When HIV pre-exposure prophylaxis (PrEP) pills were first approved by the Food and Drug Administration in 2012, some states took a wait-and-see approach to offering it to their residents. They would watch the early adopters—states like Massachusetts, New York and Connecticut—and see how it panned out.
Now, according to data published in Open Forum Infectious Diseases, that decision has put its residents who could benefit from PrEP at risk.
Samuel Powers, a research associate working with Kate McManus, MD, at the University of Virginia Division of Infectious Diseases, and colleagues took data on the number of people using PrEP by state from AIDSVu.org and looked at estimates from the Centers for Disease Control and Prevention (CDC) on the number of people in the same states who could benefit from PrEP. They did this for 2014 and 2016 to 2018.
The lowest-uptake states in 2014 started an average of 3% behind early adopters. And PrEP use seemed to build on itself: For every 5% of PrEP use in 2016, for instance, PrEP use rose by 1.18% in 2017 and so on, meaning that the states that didn’t start rolling out PrEP until later years started out at a disadvantage, and that disadvantage grew every year as they tried to catch up.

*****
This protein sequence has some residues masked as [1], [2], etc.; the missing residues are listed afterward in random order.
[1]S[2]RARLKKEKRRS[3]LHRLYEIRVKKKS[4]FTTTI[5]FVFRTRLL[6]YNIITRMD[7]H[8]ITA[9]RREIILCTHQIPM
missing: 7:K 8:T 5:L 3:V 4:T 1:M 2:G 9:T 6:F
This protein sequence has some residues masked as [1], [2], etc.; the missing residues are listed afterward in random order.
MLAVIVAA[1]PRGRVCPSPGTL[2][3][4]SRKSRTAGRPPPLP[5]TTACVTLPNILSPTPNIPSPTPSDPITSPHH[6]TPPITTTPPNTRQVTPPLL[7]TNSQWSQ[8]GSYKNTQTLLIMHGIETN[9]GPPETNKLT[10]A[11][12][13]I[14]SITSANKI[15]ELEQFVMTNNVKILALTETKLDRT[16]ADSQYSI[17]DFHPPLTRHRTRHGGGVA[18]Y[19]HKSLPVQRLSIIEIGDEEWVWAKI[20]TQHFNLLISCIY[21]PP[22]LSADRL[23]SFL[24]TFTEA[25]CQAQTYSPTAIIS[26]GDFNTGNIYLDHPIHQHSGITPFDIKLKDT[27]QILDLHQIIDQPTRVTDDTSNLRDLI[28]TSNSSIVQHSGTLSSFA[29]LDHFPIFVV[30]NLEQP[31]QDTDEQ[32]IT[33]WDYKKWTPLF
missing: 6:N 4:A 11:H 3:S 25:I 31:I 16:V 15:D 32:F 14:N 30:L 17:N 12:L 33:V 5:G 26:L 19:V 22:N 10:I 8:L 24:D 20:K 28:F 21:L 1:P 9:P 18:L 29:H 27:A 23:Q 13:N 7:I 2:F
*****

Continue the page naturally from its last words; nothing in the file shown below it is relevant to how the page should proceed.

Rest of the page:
The states most behind in offering PrEP? According to the study, they were Wyoming, Idaho, Indiana, Alaska and Montana.
By 2018, those states hadn’t changed much, with increases in PrEP use lagging significantly behind those of states with high increases in PrEP use. For instance, PrEP use rose the most in the Northeast between 2014 and 2018 (by 17%), rose the least in the South and the West (both by 7%) and increased by 9% in the Midwest during the same period. For instance, by 2018, PrEP use in New York, the number 1 state on the list, had increased by nearly 30%. But in Wyoming, the rate edged higher by just 2.35%.
This is not what Powers and colleagues were hoping to see.
“We would expect a negative trend, with late adoption predicting larger gains, as low-uptake states catch up to early adopters,” they wrote. “Yet, in 2014 to 2015, we see greater prior PrEP use predicting increased growth. This results in increasing disparities in PrEP access between early- and late-adopting states, suggesting that underperforming states are not ‘catching up.’”
Click here to read the full study.